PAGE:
The ebola outbreak stunned the world, as it rampaged across the globe, killing tens of thousands. But climate change may spark a whole host of similar, global epidemics, according to new scientific research.
Ebola and the West Nile virus are just two examples of the many diseases that have recently spread into unexpected places, as climactic fluctuations have pushed species into new environments, zoologist Daniel Brooks says in a paper published today in a British journal.
As animal and plant life have moved, so have the parasites attached to them — and those parasites can leap to new species much more easily than previously thought, Brooks told VICE News. When a parasite latches onto a new host organism, the organism is much more vulnerable to the novel pathogen.
"Climate change does result in species moving around, and with respect to pathogens those movements actually create an enormous number of opportunities for parasites to jump into hosts they've never seen before," Brooks told VICE News.
'The planet is a minefield.'
Previously, researchers claimed that parasites remained attached to one species only, but Brooks explained that parasites actually successfully moved to similar organisms. For example, a parasite linked to one particular rodent would readily hop to other rodents — which have had no chance to develop a resistance to the parasite.
Brooks, who specializes in reconstructing the genealogies of species, looked at the past 30 years of research in the field, and also tracked previous vector-borne diseases — including during the last Ice Age.
"These host switches don't happen at random. They're actually clumped at particular times," Brooks said of climate's effect on the spread of parasites. He explained that glaciers pushed plants and animals south, so parasites jumped to new hosts after the last Ice Age.
"There is an enormous possibility of diseases passing to new hosts," Brooks said. "It's going to intensify as climate change progresses."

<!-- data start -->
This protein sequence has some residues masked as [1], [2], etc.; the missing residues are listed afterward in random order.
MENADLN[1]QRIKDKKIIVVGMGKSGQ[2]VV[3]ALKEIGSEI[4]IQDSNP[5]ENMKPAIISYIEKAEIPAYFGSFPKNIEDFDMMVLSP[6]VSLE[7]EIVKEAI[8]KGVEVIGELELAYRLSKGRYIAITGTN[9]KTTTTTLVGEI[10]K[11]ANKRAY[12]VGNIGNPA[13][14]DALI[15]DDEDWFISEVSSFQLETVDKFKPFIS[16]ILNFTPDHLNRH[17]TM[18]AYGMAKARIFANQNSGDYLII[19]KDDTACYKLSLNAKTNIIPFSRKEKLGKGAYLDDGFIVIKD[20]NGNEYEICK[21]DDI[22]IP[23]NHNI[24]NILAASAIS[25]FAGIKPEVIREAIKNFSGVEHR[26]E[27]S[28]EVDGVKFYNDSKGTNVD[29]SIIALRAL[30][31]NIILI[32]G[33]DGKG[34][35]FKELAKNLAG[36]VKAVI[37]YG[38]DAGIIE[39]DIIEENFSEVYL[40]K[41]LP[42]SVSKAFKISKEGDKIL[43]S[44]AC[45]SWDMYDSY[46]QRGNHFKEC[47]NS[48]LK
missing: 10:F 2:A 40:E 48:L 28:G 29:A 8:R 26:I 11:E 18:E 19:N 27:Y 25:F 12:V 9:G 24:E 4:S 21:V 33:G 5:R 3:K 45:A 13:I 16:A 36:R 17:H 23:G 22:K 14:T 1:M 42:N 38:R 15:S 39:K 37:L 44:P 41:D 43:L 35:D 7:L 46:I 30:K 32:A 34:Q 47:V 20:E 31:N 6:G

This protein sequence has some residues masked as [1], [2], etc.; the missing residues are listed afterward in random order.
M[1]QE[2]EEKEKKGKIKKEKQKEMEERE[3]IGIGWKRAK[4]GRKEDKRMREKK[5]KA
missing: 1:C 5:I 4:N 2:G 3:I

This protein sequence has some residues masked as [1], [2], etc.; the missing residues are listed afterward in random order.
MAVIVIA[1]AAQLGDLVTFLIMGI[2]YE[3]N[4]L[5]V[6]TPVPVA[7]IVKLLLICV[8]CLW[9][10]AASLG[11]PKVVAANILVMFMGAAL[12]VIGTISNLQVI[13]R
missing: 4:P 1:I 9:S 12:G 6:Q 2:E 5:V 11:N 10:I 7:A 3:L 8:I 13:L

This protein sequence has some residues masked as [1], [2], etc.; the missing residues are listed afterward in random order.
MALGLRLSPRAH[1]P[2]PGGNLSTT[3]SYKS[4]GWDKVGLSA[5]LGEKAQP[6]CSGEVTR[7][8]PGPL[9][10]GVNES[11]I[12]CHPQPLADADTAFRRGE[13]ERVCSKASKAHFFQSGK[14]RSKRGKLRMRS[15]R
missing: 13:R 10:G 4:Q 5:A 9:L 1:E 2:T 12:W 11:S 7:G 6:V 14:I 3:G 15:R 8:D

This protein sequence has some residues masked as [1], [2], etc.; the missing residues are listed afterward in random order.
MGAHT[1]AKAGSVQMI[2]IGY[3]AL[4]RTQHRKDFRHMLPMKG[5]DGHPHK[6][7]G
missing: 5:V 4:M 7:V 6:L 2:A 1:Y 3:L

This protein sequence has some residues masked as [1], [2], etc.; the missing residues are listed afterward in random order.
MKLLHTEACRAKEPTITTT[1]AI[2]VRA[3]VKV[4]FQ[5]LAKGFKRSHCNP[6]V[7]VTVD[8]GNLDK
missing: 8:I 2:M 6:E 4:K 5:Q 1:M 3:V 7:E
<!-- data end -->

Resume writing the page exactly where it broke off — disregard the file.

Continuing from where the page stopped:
One prime example of the phenomenon is West Nile virus, which wiped out a devastating number of songbirds, as the disease spread across the Western Hemisphere in the early 2000s, Brook explained. At the time, it was considered an acute disease, but then the songbirds developed a resistance to the virus. Still, West Nile has far from disappeared — it is just less obvious, and is now considered a chronic disease.
"Initially the disease is a problem, and then appears not to be a problem anymore, but the parasite never goes away," Brooks warned. "Pathogens move around a lot when they have the opportunity, and all of these pathogens have much greater capacity than we think. The planet is a minefield."
With diseases rippling across the globe at an increasing rate, Brooks emphasized the critical need for studying non-human species and their role in the spread.
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"As long as we think of ebola as a human-to-human problem, we're missing the possibility that if some non-human picks up ebola we never get rid of it," he said. "We need to pay more attention to natural history."
Salvatore Agosta, who has co-published papers in the field with Brooks, affirmed Brooks's claims, emphasizing that "there is a lot more flexibility for parasites" than previously thought. As organisms migrate amidst climate change, the potential for spreading increases, Agosta, an assistant professor at Virginia Commonwealth's Center for Environmental Studies, told VICE News.
A representative from the Center for Disease Control (CDC) told VICE News climate change was certainly impacting the spread of diseases — but that the details remained unclear.
Lyme Disease has already moved north due to climate change over the last several years, for example — but it has also spread further south, suggesting that other factors are at play, according to Ben Beard of the CDC.
"The simple statement is that changes of climate will affect the environment," Beard told VICE News. "What's more difficult is to say precisely where and how."
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Predicting new outbreaks both presents the greatest challenge, and often receives the least attention — creating a risky combination, John Carlo, the former chair of the Texas Medical Association's Council on Science and Public Health, told VICE News.
Heath care professionals understand how to respond to many disease outbreaks, such as the West Nile virus. But other illnesses, like chikungunya, have shocked the profession. Mosquito-borne diseases are on the rise in Texas, prompted by climate change, said Carlo.
And when the CDC faced budget cuts last year, Texas was hard-pressed to tackle its sudden influx of ebola cases, he noted.
"The first thing you want is a more robust capacity to deal with any emerging threats," Carlo told VICE News. "But any time you're dealing with low funding the first thing you cut is what seems unnecessary, and when you're dealing with the unknown that's the first thing cut."
Follow Meredith Hoffman on Twitter: @merhoffman